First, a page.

Elected Officials to Protect California at the State Capitol, pre-pandemic, demanding an end to fracking. Photo by Christian Brock.
By Ramona du Houx
Amid a global health pandemic, with COVID-19 targeting the respiratory systems of over 200,000 in the state, Californian residents may soon be exposed to compounding respiratory threats from the result of more fracking operations.
During this unprecedented time when Californians are at their most vulnerable, big oil and gas companies have been lobbying Sacramento with greater intensity. Deviously, they have taken advantage of the pandemic, the just demonstrations and the holiday to push forward new fracking projects, even though Governor Gavin Newsom put a moratorium in place last year. This further endangers the health and wellbeing of thousands of Californians.
The fracking industry was able to achieve their goals because Newsom walked back his promised goals of clean energy by 2045 by handing them free passes, in the form of fracking permits.
At any moment 256 additional fracking permits could be issued in our earthquake prone state.
But between April and June 1, California’s Geologic Energy Management Division (CalGEM) issued 36 new fracking permits. On July 2, just as people were leaving for the Fourth of July weekend CalGEM issued 12 more fracking permits to Chevron in the Lost Hills oilfield of Kern County.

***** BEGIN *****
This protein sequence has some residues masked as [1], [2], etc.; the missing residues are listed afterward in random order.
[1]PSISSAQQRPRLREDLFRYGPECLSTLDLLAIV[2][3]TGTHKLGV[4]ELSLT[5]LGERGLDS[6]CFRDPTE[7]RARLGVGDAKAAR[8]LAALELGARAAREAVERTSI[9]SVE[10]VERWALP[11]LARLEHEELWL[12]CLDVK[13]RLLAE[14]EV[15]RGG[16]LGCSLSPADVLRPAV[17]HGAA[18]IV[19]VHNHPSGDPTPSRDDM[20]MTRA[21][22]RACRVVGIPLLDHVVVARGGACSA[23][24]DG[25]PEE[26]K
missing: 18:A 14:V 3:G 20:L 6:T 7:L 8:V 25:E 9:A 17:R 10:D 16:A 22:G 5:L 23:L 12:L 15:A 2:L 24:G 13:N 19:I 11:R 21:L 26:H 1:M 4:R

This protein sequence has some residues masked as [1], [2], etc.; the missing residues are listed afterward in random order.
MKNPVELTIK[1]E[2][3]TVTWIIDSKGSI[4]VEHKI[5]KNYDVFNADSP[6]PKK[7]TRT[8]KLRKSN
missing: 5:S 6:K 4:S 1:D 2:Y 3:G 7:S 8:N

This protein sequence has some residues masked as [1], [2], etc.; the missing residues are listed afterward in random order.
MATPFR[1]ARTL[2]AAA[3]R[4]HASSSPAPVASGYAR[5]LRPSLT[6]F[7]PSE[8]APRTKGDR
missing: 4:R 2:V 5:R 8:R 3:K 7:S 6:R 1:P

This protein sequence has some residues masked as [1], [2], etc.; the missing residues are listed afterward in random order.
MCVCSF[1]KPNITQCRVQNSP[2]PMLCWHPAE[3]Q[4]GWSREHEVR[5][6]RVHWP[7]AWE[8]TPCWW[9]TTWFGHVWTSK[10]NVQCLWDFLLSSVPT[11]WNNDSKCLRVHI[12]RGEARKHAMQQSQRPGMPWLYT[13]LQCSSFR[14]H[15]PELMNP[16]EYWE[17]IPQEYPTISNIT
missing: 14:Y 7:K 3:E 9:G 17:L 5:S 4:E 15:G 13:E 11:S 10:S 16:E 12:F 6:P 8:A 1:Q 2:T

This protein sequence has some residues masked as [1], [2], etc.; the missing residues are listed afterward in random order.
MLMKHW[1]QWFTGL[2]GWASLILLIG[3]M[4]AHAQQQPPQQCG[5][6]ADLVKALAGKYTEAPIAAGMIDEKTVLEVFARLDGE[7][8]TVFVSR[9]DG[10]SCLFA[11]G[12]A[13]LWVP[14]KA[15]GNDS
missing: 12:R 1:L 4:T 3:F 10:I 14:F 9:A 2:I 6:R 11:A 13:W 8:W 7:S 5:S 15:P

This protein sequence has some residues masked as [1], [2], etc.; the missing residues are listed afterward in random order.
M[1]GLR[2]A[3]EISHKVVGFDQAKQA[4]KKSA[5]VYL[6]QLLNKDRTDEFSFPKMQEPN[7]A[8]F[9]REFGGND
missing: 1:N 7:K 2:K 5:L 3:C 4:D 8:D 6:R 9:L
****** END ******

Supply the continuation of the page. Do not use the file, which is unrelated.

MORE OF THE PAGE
“The oil and gas industry feared the drop in the prices of their products – worsened by the pandemic. They’ve been busy trying to ensure our dependency on fossil fuels by taking advantage of this life-threatening virus. They’ve been successful getting the federal government to roll back environmental protections and lifting restrictions to allow for more drilling. They’re gambling with our lives. We shouldn’t needlessly be putting more people at risk,” said San Luis Obispo Mayor Heidi Harmon, Elected Officials to Protect California steering committee member.
The industry is not a money maker. Fracking has much higher variable costs than traditional oil, and the well production is very front loaded. This means fracking producers need to drill new wells all the time just to maintain production. They were indebted before the pandemic.